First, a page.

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Support. Is it supposed to be intuitive?

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gilad
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Seems I have a problem with support, and that is probably the reason I get hoarse. Is it supposed to be intuitively. Is it something I need to work on?

I have never really worked on support, as I have no idea how, except the 4 pillars breathing exercises, and diaphragm exercises. I think this is a major fault in my technique.

Any advise on how to get this piece of the puzzle? Good reading materials, videos etc?

Thanks

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I'm not convinced it has to be one or the other, but for me personally I started noticing support after building some base coordination and some more progression in my training. The support kind of started to weasel it's way into the coordination on it's own and the sensations matched what I've read/been told.

I will say though that it's possible that your issues are not caused only by bad support, fex if you have constrictions it could be bad muscle memory/coordination and you are in fact trying to support.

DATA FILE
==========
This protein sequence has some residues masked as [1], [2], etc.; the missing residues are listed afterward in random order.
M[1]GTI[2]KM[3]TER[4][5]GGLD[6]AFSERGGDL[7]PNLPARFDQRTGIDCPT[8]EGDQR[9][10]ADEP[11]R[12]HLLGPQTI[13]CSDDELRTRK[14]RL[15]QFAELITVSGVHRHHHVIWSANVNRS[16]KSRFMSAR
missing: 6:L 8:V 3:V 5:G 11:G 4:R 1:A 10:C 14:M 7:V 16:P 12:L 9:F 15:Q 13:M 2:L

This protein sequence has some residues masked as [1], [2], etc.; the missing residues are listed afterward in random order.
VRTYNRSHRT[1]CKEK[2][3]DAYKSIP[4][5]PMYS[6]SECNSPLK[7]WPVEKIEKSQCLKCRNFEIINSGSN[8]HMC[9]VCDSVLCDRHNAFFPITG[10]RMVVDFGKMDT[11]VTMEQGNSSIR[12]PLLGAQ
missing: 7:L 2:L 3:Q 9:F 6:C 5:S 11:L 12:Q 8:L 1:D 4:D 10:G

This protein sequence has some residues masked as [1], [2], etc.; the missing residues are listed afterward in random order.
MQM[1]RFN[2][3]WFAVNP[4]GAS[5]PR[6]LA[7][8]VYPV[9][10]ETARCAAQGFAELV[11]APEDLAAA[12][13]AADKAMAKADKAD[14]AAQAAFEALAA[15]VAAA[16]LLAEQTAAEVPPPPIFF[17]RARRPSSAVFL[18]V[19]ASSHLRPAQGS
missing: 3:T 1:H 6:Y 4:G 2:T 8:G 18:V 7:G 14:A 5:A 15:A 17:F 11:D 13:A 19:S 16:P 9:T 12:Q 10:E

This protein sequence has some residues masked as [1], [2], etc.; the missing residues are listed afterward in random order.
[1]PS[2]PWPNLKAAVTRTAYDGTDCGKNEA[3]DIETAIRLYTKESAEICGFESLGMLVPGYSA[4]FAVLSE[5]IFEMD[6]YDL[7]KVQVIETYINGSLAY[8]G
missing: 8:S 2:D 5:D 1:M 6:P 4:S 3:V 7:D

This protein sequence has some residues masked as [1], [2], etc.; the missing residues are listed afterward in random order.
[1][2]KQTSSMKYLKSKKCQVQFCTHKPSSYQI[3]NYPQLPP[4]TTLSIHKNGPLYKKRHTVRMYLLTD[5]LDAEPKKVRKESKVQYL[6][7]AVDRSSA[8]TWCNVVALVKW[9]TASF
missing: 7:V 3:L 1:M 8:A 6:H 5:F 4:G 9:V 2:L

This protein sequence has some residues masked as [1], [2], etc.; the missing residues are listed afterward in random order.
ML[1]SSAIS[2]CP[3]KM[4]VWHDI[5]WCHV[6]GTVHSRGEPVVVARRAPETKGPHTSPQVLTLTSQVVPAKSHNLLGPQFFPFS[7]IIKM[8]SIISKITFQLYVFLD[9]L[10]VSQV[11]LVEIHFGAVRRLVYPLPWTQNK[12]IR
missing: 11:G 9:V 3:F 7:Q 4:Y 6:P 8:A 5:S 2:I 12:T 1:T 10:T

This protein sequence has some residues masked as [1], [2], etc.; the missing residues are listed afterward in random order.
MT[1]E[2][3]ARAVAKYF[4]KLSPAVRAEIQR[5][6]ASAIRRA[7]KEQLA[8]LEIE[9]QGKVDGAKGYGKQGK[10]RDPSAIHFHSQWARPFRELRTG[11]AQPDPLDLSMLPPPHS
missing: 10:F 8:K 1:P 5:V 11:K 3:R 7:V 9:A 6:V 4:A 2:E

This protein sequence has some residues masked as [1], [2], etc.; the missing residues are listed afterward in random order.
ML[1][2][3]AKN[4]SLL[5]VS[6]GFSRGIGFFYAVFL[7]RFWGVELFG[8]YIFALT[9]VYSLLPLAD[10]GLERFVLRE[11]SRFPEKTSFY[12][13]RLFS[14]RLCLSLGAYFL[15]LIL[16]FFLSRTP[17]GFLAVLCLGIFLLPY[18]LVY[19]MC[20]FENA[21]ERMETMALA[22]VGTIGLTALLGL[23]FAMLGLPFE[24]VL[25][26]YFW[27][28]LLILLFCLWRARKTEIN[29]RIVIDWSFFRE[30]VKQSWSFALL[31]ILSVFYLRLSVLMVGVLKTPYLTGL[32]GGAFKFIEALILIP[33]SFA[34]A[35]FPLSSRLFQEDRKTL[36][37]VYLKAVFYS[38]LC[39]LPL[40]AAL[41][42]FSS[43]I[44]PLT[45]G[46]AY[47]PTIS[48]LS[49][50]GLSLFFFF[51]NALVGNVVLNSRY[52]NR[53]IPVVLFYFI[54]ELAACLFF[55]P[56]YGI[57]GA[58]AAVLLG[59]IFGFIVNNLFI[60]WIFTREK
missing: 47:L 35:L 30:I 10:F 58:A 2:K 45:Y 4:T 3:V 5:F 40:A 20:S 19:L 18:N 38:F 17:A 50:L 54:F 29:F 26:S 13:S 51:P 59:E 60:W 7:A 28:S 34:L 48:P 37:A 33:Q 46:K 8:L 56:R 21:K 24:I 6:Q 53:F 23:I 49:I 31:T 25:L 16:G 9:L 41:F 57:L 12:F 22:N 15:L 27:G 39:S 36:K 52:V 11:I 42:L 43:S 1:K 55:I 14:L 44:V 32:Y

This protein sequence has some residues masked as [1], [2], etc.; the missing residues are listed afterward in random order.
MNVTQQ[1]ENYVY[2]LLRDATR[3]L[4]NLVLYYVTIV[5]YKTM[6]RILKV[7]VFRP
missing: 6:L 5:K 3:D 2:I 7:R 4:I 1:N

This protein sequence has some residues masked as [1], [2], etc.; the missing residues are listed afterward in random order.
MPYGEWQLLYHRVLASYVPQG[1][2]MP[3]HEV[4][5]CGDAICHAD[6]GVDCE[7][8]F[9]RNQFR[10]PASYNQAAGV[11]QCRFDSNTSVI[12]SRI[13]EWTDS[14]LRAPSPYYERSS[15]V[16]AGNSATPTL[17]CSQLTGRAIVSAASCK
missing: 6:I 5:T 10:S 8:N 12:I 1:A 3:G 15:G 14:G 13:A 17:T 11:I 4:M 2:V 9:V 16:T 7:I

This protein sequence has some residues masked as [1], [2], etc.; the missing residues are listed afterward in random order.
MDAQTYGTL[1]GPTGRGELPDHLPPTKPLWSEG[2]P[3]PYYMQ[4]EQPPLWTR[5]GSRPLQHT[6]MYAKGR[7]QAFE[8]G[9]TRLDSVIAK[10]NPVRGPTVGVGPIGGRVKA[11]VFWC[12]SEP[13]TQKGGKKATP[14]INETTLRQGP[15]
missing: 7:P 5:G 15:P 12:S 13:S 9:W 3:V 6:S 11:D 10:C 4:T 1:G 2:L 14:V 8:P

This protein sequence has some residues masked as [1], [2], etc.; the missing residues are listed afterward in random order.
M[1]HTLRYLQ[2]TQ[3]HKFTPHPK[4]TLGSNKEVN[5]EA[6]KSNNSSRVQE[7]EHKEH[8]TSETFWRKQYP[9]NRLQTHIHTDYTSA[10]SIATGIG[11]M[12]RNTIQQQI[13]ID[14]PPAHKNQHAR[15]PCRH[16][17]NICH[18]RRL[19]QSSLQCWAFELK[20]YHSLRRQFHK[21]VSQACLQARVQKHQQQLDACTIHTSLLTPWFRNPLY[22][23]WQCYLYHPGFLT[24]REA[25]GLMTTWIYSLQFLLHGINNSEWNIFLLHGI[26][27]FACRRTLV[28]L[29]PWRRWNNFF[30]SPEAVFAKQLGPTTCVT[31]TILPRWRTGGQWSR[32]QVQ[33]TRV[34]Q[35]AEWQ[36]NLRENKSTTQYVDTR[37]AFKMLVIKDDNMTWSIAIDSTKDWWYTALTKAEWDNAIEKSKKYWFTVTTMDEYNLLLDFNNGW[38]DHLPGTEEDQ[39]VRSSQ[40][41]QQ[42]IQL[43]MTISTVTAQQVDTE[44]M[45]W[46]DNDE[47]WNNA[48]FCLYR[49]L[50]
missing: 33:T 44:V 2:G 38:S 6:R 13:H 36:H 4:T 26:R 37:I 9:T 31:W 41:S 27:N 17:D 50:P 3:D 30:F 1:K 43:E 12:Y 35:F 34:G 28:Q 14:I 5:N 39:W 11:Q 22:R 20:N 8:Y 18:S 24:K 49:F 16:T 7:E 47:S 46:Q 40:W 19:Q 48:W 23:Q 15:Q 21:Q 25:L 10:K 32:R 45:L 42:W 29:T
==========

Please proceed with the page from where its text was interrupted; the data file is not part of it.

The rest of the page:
So personally support began to evolve in my training naturally, but I think it's best if you can take a lesson and have it evaluated by a teacher!

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For me it was very un-intuitive. I too would advice a teacher, but if you don't have the opportunity, I think Felipe had some good videos in an older thread regarding this, not completely sure though.

For me, support has been kind of harder and easier than expected both at the same time. This probably does not help you, but that is the way it was :)

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For me it was very un-intuitive. I too would advice a teacher, but if you don't have the opportunity, I think Felipe had some good videos in an older thread regarding this, not completely sure though.

For me, support has been kind of harder and easier than expected both at the same time. This probably does not help you, but that is the way it was :)

Definitely sound like what I am going through....

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For me, the belly breathing was easy, but I always ignored the rib expansion. So The belly breathing really didn't do anything for me until I learned to keep the ribs expanded. Then cutting back the air a lot helped me get that sound from not being trapped in the throat. I'm not perfect of course, like anything it's an ongoing skill that you get more efficient at. But I hope you find the following link helpful:

http://www.grow-the-voice.com/how-to-breathe-properly.html